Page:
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iForest - Biogeosciences and Forestry

iForest - Biogeosciences and Forestry
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Local ecological niche modelling to provide suitability maps for 27 forest tree species in edge conditions

iForest - Biogeosciences and Forestry, Volume 13, Issue 3, Pages 230-237 (2020)
doi: https://doi.org/10.3832/ifor3331-013
Published: Jun 19, 2020 - Copyright © 2020 SISEF

Research Articles

Ecological Niche Modelling (ENM) portrays the relationship between the actual geographical distribution of a species and the environmental factors that induced this distribution. Yet most models study species over the wider range of their distribution; thus, they are rarely appropriate for forest management and forest restoration on the local scale. This study aims to understand the major environmental factors affecting the distribution of 27 species, through limiting ENM at national level (Lebanon). MaxENT software was used for modelling. Area under the curve (AUC) values showed a very good robustness of the models. Minimal biogeographic and climatic parameters such as elevation, distance from the sea, annual mean precipitation, the average minimum temperature of the coldest month, the average maximum temperature of the warmest month, and Emberger Quotient were sufficient to obtain robust modelling results. Cloud coverage during summer was identified as a novelty factor explaining species distribution at the edge of their range. Composite soil and topography predictors such as Potential Direct Incident Radiation (PDIR) and the Integrated Moisture Index (IMI) were reduced to simple factors such as aspect, slope and available water content, whose contribution was conditioned to higher data resolution. The high number of presence points enabled us to study the range of species distribution gathering them according to their ecological characteristics. The generated reforestation suitability maps and the likelihood of occurrence of each species were achieved to define priority species for conservation and forest management. This information could be useful for decision-makers and foresters.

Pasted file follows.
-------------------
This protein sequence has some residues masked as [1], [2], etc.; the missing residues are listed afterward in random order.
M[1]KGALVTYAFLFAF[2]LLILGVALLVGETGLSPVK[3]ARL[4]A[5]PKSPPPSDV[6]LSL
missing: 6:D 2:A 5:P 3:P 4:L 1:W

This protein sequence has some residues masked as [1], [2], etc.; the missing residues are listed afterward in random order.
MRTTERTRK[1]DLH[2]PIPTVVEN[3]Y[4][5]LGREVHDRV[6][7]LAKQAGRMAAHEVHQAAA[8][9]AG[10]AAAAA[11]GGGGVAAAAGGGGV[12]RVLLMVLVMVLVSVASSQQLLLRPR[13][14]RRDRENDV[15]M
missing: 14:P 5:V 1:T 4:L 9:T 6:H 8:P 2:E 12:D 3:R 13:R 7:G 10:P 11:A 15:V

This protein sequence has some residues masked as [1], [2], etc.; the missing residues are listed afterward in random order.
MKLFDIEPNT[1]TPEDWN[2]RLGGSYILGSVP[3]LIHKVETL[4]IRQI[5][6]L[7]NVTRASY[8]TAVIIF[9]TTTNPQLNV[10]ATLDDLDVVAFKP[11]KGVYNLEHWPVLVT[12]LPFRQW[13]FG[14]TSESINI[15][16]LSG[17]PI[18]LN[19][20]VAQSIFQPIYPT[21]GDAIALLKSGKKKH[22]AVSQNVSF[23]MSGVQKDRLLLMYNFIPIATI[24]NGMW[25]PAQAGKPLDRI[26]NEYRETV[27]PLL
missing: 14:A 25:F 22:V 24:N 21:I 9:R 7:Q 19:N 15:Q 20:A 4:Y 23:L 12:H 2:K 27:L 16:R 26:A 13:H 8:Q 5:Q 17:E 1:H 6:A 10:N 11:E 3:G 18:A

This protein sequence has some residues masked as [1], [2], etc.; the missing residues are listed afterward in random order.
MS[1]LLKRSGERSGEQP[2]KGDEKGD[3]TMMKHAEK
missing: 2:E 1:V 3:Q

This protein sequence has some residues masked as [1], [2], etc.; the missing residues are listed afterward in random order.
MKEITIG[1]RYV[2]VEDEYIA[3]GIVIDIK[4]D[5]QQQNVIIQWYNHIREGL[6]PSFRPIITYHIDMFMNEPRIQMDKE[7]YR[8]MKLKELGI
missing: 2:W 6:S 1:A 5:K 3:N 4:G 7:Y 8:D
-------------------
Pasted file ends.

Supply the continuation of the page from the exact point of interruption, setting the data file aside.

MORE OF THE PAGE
Ecological Niche Modelling, Suitability Maps, Cloud Coverage, Range of Distribution, MaxEnt

  Introduction 

Forests have been traditionally managed and exploited for a variety of purposes in the Mediterranean region. These ecosystems face chronic problems such as forest fires, fragmentation, overexploitation, pest outbreaks and climate change ([30], [8]). Ecosystem restoration through reforestation is currently a major tool to address these challenges. Several countries around the world are currently recurring to such activities to deal with environmental, economic and social concerns. Aversely, to achieve it a substantial funding from governments is required.